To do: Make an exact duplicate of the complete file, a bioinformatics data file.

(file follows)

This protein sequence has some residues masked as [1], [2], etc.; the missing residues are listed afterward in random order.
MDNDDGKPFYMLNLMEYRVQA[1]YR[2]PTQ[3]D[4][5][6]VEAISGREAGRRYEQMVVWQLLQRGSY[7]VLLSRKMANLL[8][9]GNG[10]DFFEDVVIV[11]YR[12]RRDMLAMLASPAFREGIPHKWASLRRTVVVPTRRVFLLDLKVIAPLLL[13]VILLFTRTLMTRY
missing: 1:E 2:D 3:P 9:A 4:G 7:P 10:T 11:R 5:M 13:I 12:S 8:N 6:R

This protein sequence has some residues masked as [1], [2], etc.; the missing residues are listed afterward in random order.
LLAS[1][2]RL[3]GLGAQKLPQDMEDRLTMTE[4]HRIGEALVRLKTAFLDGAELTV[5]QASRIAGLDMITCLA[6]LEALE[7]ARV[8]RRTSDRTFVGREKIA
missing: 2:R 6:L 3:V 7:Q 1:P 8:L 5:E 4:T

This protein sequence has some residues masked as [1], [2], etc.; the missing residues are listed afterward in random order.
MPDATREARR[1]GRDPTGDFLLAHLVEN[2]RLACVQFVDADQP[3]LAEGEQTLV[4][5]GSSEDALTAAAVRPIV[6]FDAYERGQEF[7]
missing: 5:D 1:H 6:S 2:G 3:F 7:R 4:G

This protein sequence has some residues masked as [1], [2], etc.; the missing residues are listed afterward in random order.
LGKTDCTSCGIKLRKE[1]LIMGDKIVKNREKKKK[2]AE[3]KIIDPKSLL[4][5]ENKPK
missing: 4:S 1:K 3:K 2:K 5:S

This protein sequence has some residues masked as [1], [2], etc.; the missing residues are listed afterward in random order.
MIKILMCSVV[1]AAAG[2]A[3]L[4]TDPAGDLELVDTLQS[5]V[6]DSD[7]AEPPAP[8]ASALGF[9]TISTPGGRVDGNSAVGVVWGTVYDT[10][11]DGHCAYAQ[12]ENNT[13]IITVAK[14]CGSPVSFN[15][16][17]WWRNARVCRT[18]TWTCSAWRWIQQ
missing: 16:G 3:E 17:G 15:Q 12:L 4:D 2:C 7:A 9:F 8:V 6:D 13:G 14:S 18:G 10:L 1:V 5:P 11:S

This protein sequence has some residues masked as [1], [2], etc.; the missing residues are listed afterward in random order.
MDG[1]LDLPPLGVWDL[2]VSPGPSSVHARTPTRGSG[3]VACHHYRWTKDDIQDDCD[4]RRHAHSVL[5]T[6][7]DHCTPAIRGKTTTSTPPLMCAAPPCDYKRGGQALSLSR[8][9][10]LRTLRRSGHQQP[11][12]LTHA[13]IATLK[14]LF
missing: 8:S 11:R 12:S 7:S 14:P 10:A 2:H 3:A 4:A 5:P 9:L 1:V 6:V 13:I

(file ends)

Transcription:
This protein sequence has some residues masked as [1], [2], etc.; the missing residues are listed afterward in random order.
MDNDDGKPFYMLNLMEYRVQA[1]YR[2]PTQ[3]D[4][5][6]VEAISGREAGRRYEQMVVWQLLQRGSY[7]VLLSRKMANLL[8][9]GNG[10]DFFEDVVIV[11]YR[12]RRDMLAMLASPAFREGIPHKWASLRRTVVVPTRRVFLLDLKVIAPLLL[13]VILLFTRTLMTRY
missing: 1:E 2:D 3:P 9:A 4:G 7:P 10:T 11:R 5:M 13:I 12:S 8:N 6:R

This protein sequence has some residues masked as [1], [2], etc.; the missing residues are listed afterward in random order.
LLAS[1][2]RL[3]GLGAQKLPQDMEDRLTMTE[4]HRIGEALVRLKTAFLDGAELTV[5]QASRIAGLDMITCLA[6]LEALE[7]ARV[8]RRTSDRTFVGREKIA
missing: 2:R 6:L 3:V 7:Q 1:P 8:L 5:E 4:T

This protein sequence has some residues masked as [1], [2], etc.; the missing residues are listed afterward in random order.
MPDATREARR[1]GRDPTGDFLLAHLVEN[2]RLACVQFVDADQP[3]LAEGEQTLV[4][5]GSSEDALTAAAVRPIV[6]FDAYERGQEF[7]
missing: 5:D 1:H 6:S 2:G 3:F 7:R 4:G

This protein sequence has some residues masked as [1], [2], etc.; the missing residues are listed afterward in random order.
LGKTDCTSCGIKLRKE[1]LIMGDKIVKNREKKKK[2]AE[3]KIIDPKSLL[4][5]ENKPK
missing: 4:S 1:K 3:K 2:K 5:S

This protein sequence has some residues masked as [1], [2], etc.; the missing residues are listed afterward in random order.
MIKILMCSVV[1]AAAG[2]A[3]L[4]TDPAGDLELVDTLQS[5]V[6]DSD[7]AEPPAP[8]ASALGF[9]TISTPGGRVDGNSAVGVVWGTVYDT[10][11]DGHCAYAQ[12]ENNT[13]IITVAK[14]CGSPVSFN[15][16][17]WWRNARVCRT[18]TWTCSAWRWIQQ
missing: 16:G 3:E 17:G 15:Q 12:L 4:D 2:C 7:A 9:F 8:V 6:D 13:G 14:S 18:G 10:L 1:V 5:P 11:S

This protein sequence has some residues masked as [1], [2], etc.; the missing residues are listed afterward in random order.
MDG[1]LDLPPLGVWDL[2]VSPGPSSVHARTPTRGSG[3]VACHHYRWTKDDIQDDCD[4]RRHAHSVL[5]T[6][7]DHCTPAIRGKTTTSTPPLMCAAPPCDYKRGGQALSLSR[8][9][10]LRTLRRSGHQQP[11][12]LTHA[13]IATLK[14]LF
missing: 8:S 11:R 12:S 7:S 14:P 10:A 2:H 3:A 4:A 5:P 9:L 1:V 6:V 13:I